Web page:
By Nick Erickson
George Washington University sophomore Kate Dressel, who is concentrating in business analytics and finance, struggled to find representation in the career field that interested her, and startling statistics show why. According to a recent study, women account for just 15% of Fortune 500 CEOs, while women founders secured only 2% of venture capital in 2021.
In high school, Dressel created a business club to take matters into her own hands. She and her current team of 23 committee members, five directors and fellow co-chair are taking on that mentality again by spearheading an effort to have 58 women leaders in business, including 35 GW alumni, speak at the 13th annual George Washington Women in Business (GWWIB) Spring Conference, which will take place in a hybrid format Saturday at Funger and Duquès Halls.
“I've found leaders since I've come to campus, but I never felt like I really had that person to look up to growing up,” Dressel said. “For me to now have the opportunity, I felt like I wanted to capitalize on that.”
The daylong conference, which runs from 8:30 a.m. to 5 p.m., begins with a distinguished keynote speaker and speaker series, then leads into a series of workshops and nine industry focused panels ranging from fashion to finance. More than 300 students and professionals are expected to attend, and tickets are still available until 12:30 p.m. Friday. The event is open to all gender identities and areas of study.
“Refresh” is this year’s theme as the conference will emphasize the importance of sustainability, growth and inclusivity in the wake of COVID-19. The 2022 conference will feature the first in-person aspects since 2019.
Dressel and her co-chair, junior international affairs major Emily Morris, believed it was vital to incorporate the pandemic into this year’s theme as the worldwide response to the virus allowed already visible inequities to come even more into focus.
“It’s important to acknowledge that the pandemic had a specific impact on marginalized groups that were already experiencing inequality in the workplace,” Dressel said.
In recognizing the effect of the virtual environment and how it harmed certain groups of people through issues such as microaggressions and accessibility, the GWWIB spring conference team is challenging everyone to start fresh, branch out and create organic connections. That’s why the group worked so hard to bring in such diverse speakers from all races, ethnicities and backgrounds.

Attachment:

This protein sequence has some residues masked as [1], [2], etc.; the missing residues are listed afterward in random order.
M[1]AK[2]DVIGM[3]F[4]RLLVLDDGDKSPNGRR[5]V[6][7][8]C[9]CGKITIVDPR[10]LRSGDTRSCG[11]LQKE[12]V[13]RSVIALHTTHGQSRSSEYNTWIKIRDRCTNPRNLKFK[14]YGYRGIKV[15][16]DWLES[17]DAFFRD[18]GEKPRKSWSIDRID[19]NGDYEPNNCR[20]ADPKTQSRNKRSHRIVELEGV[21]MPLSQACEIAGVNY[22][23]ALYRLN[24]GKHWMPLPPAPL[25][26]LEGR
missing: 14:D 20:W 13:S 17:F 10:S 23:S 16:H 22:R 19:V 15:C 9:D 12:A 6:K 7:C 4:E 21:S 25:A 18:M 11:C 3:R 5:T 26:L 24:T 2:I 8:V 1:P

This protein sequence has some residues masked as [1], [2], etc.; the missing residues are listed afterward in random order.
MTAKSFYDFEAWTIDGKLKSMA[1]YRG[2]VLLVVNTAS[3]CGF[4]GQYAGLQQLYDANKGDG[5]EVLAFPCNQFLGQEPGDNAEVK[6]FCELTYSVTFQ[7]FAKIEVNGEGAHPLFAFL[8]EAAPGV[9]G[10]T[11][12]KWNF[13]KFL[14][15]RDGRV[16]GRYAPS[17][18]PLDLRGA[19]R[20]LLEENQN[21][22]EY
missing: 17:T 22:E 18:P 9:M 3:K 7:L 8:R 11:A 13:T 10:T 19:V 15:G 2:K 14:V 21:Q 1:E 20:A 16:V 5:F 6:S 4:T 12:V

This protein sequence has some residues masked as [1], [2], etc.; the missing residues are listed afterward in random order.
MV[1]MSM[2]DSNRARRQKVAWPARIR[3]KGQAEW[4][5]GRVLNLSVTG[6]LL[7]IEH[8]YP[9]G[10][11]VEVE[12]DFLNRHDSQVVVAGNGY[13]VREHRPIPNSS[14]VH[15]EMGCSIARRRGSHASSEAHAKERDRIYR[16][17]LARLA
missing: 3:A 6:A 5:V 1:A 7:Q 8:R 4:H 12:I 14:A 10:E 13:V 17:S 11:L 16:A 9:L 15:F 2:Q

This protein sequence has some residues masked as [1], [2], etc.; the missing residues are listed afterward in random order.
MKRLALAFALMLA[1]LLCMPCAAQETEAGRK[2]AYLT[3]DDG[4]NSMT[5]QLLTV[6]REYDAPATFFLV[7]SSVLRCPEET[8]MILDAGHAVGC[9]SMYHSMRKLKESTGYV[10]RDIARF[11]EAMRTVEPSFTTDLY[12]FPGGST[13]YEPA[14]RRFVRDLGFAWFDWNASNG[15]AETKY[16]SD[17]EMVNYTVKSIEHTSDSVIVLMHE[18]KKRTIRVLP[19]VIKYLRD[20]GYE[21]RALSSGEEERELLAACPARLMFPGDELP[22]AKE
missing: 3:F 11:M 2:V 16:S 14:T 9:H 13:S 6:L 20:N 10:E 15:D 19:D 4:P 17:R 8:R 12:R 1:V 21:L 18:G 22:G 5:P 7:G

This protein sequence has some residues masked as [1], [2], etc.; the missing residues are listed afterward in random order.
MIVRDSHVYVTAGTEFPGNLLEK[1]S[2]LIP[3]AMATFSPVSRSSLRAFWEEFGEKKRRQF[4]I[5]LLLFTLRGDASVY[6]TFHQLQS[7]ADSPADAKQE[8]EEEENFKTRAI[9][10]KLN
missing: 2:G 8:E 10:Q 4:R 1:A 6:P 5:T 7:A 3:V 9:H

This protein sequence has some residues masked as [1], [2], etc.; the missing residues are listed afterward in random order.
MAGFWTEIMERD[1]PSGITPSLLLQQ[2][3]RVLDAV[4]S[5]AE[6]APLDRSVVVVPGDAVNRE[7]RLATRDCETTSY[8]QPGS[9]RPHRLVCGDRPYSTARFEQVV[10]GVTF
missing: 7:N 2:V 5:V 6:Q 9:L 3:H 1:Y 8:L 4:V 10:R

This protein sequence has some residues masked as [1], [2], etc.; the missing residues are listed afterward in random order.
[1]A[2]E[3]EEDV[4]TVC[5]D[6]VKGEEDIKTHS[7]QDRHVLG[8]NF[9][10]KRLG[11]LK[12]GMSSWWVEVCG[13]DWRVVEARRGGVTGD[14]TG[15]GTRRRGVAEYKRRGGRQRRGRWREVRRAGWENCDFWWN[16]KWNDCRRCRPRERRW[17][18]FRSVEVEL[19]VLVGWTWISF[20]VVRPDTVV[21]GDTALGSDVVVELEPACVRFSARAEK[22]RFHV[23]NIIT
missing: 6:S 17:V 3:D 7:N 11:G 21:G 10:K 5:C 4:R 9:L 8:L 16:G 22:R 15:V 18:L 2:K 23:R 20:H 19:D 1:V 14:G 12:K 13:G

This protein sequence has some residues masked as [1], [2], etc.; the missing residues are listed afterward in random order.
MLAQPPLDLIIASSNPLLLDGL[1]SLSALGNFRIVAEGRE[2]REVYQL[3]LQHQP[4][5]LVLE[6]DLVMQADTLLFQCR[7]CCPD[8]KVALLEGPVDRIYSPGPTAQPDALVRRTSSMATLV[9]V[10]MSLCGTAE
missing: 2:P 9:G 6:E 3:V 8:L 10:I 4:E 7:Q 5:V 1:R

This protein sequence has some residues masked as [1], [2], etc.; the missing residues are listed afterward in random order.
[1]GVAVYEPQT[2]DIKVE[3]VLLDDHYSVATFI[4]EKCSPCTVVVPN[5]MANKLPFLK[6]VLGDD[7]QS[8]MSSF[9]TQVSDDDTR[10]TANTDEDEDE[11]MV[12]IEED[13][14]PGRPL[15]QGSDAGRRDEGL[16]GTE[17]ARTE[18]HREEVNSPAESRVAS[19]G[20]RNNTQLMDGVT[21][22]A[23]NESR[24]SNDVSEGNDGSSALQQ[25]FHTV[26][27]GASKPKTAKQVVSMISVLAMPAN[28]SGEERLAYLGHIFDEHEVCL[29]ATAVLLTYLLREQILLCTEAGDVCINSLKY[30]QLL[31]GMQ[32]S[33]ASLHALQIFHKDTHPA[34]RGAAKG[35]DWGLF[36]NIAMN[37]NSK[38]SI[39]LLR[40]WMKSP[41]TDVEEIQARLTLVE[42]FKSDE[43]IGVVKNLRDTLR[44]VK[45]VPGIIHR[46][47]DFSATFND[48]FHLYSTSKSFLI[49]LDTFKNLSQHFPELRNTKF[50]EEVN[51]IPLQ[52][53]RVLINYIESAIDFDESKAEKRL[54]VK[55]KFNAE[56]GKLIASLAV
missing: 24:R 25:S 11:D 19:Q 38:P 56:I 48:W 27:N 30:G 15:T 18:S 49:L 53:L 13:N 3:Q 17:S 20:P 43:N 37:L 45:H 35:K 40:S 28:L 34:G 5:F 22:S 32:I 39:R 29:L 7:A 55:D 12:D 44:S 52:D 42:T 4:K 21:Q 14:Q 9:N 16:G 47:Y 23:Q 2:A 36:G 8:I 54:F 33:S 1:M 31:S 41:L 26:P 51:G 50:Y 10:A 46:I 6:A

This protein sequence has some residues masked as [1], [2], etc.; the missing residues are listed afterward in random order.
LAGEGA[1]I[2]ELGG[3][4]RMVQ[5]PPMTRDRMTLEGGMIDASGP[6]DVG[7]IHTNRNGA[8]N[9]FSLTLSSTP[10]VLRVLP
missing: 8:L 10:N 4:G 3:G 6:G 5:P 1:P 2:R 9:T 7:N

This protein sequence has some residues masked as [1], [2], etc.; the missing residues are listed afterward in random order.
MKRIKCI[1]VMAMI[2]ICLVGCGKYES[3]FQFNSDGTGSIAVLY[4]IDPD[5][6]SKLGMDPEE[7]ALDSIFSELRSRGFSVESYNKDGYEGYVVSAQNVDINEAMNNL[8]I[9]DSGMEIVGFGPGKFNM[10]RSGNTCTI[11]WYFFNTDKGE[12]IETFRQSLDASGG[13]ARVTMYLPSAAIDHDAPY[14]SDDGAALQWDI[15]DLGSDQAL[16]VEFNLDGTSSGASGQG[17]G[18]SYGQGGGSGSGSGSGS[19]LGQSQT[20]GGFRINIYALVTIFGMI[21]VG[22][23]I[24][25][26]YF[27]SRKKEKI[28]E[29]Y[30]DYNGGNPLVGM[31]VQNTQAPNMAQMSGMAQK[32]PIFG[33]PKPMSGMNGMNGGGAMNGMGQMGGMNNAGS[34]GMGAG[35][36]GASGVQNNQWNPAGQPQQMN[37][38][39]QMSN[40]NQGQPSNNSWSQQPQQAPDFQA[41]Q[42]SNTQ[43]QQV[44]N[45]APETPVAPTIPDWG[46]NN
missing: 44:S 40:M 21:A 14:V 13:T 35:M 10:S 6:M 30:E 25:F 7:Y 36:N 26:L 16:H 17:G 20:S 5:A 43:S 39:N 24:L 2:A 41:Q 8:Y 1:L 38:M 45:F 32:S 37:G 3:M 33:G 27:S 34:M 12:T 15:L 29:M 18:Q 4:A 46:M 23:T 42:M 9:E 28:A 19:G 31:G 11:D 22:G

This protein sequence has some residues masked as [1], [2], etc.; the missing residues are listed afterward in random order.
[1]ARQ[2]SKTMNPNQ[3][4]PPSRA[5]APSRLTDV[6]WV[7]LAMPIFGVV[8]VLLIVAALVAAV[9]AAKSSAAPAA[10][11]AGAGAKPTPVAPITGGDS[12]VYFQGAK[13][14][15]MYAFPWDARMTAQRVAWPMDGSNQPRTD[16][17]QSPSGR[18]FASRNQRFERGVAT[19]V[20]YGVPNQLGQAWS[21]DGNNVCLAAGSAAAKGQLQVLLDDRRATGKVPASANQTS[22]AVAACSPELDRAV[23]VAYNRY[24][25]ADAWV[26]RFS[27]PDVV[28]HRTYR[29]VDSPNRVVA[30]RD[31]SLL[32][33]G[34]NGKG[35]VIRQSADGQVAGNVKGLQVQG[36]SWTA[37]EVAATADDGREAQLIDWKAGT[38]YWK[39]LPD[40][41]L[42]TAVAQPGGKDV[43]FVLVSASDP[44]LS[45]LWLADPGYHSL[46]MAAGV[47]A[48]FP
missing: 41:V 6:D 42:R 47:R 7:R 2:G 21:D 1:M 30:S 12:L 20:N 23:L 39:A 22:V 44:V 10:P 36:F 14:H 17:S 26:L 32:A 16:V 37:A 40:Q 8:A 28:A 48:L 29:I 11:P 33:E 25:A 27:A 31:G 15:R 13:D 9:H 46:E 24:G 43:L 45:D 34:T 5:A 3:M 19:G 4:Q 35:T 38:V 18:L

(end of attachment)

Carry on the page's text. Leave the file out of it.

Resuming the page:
“We hope everyone sees someone like them and is inspired by them,” said Morris, who is minoring in Arabic and business administration.
The GWWIB Spring Conference fits a GW School of Business (GWSB) mission of empowering women in the industry to break through barriers and take their place at the head of board and meeting rooms. Recently, GW was recognized for enrolling the highest percentage of women enrolled in a full-time M.B.A. program, and the GWSB graduate program has a majority women enrollment.
“GWSB is often recognized for the large number of women leaders among our student body and faculty ranks,” said GWSB Vice Dean for Strategy Liesl Riddle. “What makes GWSB truly special is the strong ecosystem of support that exists between our female alumni, students, and faculty. The GWWIB spring conference is just one of the many ways that our community comes together to celebrate and promote women business leaders.”
The conference, now in its 13th year, is also a way to make the work and mission of GWWIB even more visible.
“GWWIB is a cohesive group of motivated women who are focused on professional development and networking with experienced women from various industry sectors,” said Dale Carlson-Bebout, M.B.A. ’90, who is a current member of the GWSB Advisory Board and mentored GWWIB’s spring conference initiative for many years. “The environment at GWWIB is fun, inclusive and supportive; women helping women as they build personal and professional success.”
Student organizers want this year’s conference attendees to walk away from the day feeling empowered, enlightened and ultimately refreshed. Having that clear mindset, they hope, will allow people to strive toward a more sustainable, inclusive environment where not just women, but people of all backgrounds can see themselves represented in leadership positions.
Morris is forever grateful seeing that representation and feeling its impact growing up as her mother, who has worked in business management, consulting with a focus in deal advisory and strategy. Now in the early stages of forming her own career, she is teaming with fellow driven women at GW so others can be raised in similar environments.
“When a door is open,” Morris said, “you need to keep it propped it open for others.”